China’s state media and the government of Hong Kong lashed out on Sunday at U.S. President Donald Trump’s vow to end Hong Kong’s special status if Beijing imposes new national security laws on the city, which is bracing for fresh protests.
Trump on Friday pledged to “take action to revoke Hong Kong’s preferential treatment as a separate customs and travel territory,” and to impose sanctions on unspecified individuals over Beijing’s new laws on the Asian financial centre.
But China’s state media pushed back, saying this would hurt the United States more than China.
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“The baton of sanctions that the United States is brandishing will not scare Hong Kong and will not bring China down,” China’s Communist Party mouthpiece, the People’s Daily, wrote in a commentary. It used the pen name “Zhong Sheng,” meaning “Voice of China,” often used to give the paper’s view on foreign policy issues.
The Global Times wrote, “China has already prepared for the worst. No matter how far the U.S. goes, China will keep its company.”
A Hong Kong government spokesman expressed regret the United States continued to “smear and demonize the legitimate rights and duty of our sovereign” to safeguard national security.
In a sign of diplomatic manoeuvring, the U.S. government said it would put one of its prime Hong Kong properties up for sale – a luxury residential complex worth up to HK$5 billion ($650 million).
A spokesman for the U.S. consulate in Hong Kong said this was part of a global program that “reinforces the U.S. government’s presence in Hong Kong” through reinvestment in other areas.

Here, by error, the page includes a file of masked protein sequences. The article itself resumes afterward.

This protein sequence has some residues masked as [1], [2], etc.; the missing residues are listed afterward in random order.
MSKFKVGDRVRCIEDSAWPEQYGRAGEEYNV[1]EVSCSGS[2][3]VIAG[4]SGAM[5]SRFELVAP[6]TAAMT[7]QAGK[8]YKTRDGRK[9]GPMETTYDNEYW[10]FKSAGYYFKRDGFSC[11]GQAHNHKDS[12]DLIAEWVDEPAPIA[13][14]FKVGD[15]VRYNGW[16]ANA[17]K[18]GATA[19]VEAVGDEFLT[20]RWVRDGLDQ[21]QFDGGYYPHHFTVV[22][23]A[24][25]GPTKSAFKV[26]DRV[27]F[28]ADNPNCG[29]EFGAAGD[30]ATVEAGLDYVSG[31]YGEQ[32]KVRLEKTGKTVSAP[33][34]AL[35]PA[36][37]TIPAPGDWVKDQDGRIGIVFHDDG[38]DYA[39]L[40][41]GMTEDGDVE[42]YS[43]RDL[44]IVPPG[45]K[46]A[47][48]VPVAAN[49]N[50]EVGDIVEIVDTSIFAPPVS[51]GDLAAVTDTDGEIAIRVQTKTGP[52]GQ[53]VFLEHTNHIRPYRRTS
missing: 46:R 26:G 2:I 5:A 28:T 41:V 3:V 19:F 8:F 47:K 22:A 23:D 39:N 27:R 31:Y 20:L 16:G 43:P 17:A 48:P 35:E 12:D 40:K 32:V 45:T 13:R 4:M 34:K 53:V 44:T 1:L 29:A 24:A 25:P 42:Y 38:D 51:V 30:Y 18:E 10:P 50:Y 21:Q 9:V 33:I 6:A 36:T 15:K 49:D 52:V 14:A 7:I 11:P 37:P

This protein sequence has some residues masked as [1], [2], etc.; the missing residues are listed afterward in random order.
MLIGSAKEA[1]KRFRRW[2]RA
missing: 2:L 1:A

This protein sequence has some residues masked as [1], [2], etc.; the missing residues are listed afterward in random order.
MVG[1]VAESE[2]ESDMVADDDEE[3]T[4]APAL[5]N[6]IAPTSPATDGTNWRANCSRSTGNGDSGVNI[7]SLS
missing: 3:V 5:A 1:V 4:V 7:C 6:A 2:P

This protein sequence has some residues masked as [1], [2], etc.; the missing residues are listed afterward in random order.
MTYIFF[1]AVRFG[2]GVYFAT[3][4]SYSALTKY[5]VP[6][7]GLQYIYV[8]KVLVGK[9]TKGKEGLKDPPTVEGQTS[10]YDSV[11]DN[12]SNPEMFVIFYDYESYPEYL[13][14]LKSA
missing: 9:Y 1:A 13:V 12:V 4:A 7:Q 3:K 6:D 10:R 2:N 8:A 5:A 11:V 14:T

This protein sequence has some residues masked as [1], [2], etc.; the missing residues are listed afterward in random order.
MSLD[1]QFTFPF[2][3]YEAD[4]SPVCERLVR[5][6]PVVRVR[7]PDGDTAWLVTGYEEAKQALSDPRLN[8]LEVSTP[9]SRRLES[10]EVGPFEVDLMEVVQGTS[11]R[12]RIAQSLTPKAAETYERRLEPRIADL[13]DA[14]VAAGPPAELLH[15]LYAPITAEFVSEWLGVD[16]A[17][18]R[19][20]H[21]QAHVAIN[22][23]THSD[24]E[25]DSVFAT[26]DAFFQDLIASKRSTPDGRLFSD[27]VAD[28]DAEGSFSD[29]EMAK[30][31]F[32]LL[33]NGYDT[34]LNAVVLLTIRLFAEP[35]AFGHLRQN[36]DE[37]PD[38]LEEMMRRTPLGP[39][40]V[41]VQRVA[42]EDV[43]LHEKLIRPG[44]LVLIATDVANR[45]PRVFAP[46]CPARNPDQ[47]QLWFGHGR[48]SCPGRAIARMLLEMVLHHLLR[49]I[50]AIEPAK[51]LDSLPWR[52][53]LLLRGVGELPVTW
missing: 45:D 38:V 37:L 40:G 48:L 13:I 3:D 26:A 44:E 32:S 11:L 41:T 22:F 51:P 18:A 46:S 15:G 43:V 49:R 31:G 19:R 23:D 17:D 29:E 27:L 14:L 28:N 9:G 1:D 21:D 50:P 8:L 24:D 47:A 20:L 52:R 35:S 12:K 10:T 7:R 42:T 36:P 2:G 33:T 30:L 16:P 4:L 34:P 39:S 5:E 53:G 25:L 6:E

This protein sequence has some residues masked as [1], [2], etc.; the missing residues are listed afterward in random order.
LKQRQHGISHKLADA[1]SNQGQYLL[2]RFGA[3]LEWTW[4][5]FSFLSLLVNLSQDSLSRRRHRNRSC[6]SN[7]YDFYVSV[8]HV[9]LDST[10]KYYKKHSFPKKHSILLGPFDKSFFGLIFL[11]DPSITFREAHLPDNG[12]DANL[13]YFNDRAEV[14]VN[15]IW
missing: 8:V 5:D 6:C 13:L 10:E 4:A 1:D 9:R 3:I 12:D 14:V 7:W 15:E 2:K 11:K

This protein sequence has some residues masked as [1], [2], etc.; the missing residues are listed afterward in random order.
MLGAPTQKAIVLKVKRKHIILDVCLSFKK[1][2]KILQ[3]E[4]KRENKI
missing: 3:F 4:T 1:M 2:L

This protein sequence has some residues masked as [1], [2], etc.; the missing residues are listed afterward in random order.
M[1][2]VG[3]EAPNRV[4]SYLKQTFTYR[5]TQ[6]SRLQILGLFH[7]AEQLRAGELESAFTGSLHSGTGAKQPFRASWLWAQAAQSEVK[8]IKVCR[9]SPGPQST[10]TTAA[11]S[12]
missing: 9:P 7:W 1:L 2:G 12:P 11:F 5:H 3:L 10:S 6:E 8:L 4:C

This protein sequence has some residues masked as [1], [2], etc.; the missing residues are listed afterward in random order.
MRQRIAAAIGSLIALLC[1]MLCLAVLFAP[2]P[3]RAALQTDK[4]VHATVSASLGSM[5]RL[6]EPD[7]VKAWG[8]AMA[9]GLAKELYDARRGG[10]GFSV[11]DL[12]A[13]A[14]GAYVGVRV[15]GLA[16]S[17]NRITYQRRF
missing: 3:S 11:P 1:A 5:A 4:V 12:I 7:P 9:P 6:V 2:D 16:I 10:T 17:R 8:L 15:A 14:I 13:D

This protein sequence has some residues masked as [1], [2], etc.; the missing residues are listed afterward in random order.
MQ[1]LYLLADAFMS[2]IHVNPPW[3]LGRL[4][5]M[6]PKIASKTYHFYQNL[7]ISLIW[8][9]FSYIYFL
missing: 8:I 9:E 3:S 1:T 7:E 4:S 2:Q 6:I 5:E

China and Hong Kong officials have justified the laws that will be directly imposed by China to restore order to a city that has been racked by sometimes violent anti-China, anti-government protests over the past year. They said the laws will only apply to a small number of “troublemakers.”
Protesters, however, have said they are railing against China’s deep encroachment on Hong Kong’s autonomy and freedoms despite Beijing’s promise to grant the city a high degree of autonomy under a so-called “one-country, two systems” formula since it reverted from British to Chinese rule in 1997.
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More protests are planned in the coming weeks.
Countries including the United States, Canada and Britain have expressed deep concerns about the law, with Britain saying it may grant expanded visa rights to large numbers of Hong Kongers.
Demosisto, an advocacy group led by prominent young Hong Kong democracy activist Joshua Wong, said the security law will be “the death of freedom in Hong Kong.”
A senior Hong Kong official, Erick Tsang, said he couldn’t care less if he were sanctioned by the Washington. “I wouldn’t even go to Canada, just in case they try to catch me” there, Tsang told local radio.
Details of the laws remain unclear, even to Hong Kong officials, but are expected to be enacted by China’s parliament this summer. The laws will outlaw secession, subversion, terrorism and foreign interference in Hong Kong, and will be imposed without any local legislative scrutiny.